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Discussion Starter · #1 ·
Hey folks , brand new to the board. I purchased an 01 SE-7 with all the goodies on it. Unfortunatley it needs brakes quite soon. I was looking at the Atlantic British Kit the $499 one that includes the slotted rotors and the kevlar pads. I am very mechanically inclined and usually do all my work myself. Is there any special tips or tricks aniyone could help me with? Is it a straight Swap? Is there anything special about the ABS I need to know about. I called a local Meinike and they do not want to touch it unless they buy all the stuff :rolleyes: typical I know but the guy kept talking about the ABS seal on the back of the rotors or something any ideas.? thanks alot and keep rockin.. this site is awesome. thanks again,
Russell
 

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Brakes

I have a 99 DII that I up graded using the same combination you are using, works really well, stops much better with less fade and dust.
You should also bleed the brakes completely, this will give you a firmer pedal.
So how many miles do you have on your truck, what are yo going to be doing with it??
Mike J.
 

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Discussion Starter · #3 ·
Thanks for the reply.. 80k on it I will Mainly just be commuting with occasional off road use. and towing my motorcycle trailer.
Back on the brakes, I assumed it was a preety easy job, I couldnt figure out what the hell the guy at meinike was talking about in regard to the ABS, unless he thought I was replacing the calipers.. thanks again,
Russell
 

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When you ge ready to do this, e-mail me at
[email protected]
and I will walk you thru it.
Buy at least a quart of brake fluid, I use synthetic, and plan on at least 2 hours and a six pack to finish the job. By the way, the only somewhat special tool you will probably need is a nut driver with a large phillips head to remove the rotor from the axle.
Mike J.
 

· Former LR tech, Albany NY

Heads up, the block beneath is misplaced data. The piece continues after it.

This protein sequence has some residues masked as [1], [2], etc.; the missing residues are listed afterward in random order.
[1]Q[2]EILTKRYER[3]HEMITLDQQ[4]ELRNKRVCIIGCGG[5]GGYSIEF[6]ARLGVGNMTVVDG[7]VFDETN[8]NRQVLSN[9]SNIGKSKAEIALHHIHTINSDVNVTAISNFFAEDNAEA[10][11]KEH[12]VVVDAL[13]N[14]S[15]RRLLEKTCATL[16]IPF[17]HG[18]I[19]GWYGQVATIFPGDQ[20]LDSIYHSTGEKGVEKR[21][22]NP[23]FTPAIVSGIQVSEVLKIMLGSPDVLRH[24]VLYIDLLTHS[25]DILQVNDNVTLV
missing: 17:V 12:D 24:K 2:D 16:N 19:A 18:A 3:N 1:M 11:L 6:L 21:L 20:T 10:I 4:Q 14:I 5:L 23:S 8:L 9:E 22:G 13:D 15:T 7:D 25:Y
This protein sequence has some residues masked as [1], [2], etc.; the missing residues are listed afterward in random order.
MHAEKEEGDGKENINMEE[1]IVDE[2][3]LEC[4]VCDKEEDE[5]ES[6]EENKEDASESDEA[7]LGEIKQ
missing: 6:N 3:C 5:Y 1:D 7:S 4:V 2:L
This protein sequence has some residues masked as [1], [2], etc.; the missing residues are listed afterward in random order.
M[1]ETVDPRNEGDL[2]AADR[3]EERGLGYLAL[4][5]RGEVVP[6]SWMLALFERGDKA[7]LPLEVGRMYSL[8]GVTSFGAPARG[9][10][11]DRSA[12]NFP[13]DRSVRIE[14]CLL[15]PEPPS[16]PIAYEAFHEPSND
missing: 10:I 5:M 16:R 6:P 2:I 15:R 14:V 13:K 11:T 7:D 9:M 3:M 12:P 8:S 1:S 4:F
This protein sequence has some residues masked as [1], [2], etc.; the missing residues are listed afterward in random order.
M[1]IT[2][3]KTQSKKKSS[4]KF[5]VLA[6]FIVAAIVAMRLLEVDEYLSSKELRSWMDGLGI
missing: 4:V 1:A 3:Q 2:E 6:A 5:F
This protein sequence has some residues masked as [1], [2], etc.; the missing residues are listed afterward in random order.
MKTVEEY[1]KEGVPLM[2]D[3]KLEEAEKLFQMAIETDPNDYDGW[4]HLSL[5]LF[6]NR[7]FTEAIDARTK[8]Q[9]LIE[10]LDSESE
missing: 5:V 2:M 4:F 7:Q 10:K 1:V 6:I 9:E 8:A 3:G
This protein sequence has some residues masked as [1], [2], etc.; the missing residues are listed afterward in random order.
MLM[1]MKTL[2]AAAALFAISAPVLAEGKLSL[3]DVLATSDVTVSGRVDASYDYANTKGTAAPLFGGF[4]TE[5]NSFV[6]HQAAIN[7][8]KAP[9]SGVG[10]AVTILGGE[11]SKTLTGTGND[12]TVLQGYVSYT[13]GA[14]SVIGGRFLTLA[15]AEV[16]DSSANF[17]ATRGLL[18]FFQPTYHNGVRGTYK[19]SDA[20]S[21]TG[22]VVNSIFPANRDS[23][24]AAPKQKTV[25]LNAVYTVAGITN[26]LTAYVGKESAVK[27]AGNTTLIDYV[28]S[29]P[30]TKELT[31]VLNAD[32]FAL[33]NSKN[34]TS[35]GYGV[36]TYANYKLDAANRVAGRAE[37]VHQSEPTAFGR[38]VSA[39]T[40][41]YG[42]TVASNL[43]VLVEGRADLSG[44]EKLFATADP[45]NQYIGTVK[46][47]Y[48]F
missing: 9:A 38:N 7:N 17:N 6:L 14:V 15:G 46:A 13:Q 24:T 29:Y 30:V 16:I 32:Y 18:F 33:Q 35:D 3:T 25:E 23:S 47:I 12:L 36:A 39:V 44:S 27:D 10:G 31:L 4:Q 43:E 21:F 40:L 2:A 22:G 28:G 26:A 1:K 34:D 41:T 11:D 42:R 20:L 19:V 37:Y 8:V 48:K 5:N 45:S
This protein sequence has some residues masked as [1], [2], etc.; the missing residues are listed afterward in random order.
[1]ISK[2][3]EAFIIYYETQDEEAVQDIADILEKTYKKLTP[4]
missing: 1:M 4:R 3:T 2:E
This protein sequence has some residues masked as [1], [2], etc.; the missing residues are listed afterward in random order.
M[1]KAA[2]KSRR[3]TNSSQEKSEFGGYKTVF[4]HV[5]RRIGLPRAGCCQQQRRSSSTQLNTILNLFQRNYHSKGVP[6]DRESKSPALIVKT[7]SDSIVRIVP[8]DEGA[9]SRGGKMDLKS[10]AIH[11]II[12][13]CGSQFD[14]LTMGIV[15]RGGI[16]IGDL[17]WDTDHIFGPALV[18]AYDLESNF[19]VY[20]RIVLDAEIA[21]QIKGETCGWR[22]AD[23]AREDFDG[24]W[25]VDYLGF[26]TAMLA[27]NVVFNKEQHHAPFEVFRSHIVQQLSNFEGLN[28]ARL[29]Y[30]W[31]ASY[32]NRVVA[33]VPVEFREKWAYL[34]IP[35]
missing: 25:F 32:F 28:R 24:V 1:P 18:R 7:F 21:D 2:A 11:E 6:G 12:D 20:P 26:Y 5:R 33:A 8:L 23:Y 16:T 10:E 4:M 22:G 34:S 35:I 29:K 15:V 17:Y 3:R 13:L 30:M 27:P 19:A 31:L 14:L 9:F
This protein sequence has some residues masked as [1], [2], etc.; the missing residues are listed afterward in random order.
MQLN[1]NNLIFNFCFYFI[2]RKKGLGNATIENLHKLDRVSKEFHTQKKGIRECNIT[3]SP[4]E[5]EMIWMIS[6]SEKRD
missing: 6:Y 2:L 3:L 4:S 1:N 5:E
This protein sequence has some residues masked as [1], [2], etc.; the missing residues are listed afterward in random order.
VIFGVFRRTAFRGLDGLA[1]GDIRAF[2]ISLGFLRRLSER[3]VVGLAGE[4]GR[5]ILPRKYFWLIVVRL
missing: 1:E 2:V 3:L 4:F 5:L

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aint very hard. get yourself a few cans of brake clean, a 19mm twelve star socket and a twelve millimeter as well.

get a screwdriver to pull up on the calipers.

And a impact hammer for the one screw. then smack the rotor like a red headed step child to get it off.

in the meantime clean everything of rust, Get yourself a steel toothbruth. yOu can get them at homedepot in the plumbing section.

Get some brake caliper grease and clean and lube the brake slides.

make sure they move. oh and a c clamp. If you aint got one just go out and buy a brake pad speader.

oh and some antiseize on the hub surface.

come to think of it take the back wheels off and do the same with the antiseize. that way if you get stuck with a flat you can take the tire off easily.

And get yourself some rubber gloves. cause it aint gonna be clean and easy.
 

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I may be misinformed here, but something worth checking out...

The fellow who does the work on our Disco II was previously a shop foreman at the local Land Rover dealership. He tells me there is two different front calipers on early DIIs, which means 99-01, I believe. There is a bulletin on it, but not a warranty replacement. This is because the grooves cut into the original calipers for the rubber seals are too wide, therefore the piston moves away from the pad too much when the brake is release. This causes a lower than necessary pedal, and a slight delay in brake response due to the extra travel of the piston to the pad. He tells me that there is an updated replacement caliper which the dealers use when doing full brake jobs, which has more pronounced ribs along its spine than the original. I think the part number is the same, and the only visual difference is the bigger ribs.

Anyone able to shed more light on this? My brakes work good, but have the original calipers still, and they do exhibit a slightly low pedal.

If my friend is correct, then you might want to get the updated calipers when you update the rest of your hardware.

Dave
 

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Brake Calipers

Dave,
Your friend is right regarding the new style caliper. At nearly $300 each I think I will wait till my old calipers fail.
Right now I am going to stay with my DBA rotors and Kevlar pads for my 99 DII, they don't fade, stop well and have very little dust.
Mike J.
 

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I don't know, all the people I know, are using Kevlar pads on their slotted rotors, that is not to say they don't work. I would call Atlantic british or one of the other suppliers and see what they say.
Mike J.
 

· Former LR tech, Albany NY
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Kevlar pads like originals will make noise if you reuse the originals and leave telltale brake rotor ridge on them.

Happens on any car line.

New pads should always have new surfaces to go with them to reduce brake noise and decrease pedal fade.

YOu either cut em within specs or replace them.

Since LR doesnt provide specs we replace them. But alot of times they are so bad you have to anyway.

At Ford we used to measure first and then cut them. Worked well. Especially for brake pulsation. Ford even gave us all specs for the techs. worked well. Especially with an on the car brake lathe. less time and better cut no run out problems.
 

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Don't worry about the ABS sencor . It's in the hub . So it has nothing to do with the rottors :) .

I know cause I change my ABS sencor last night .
 
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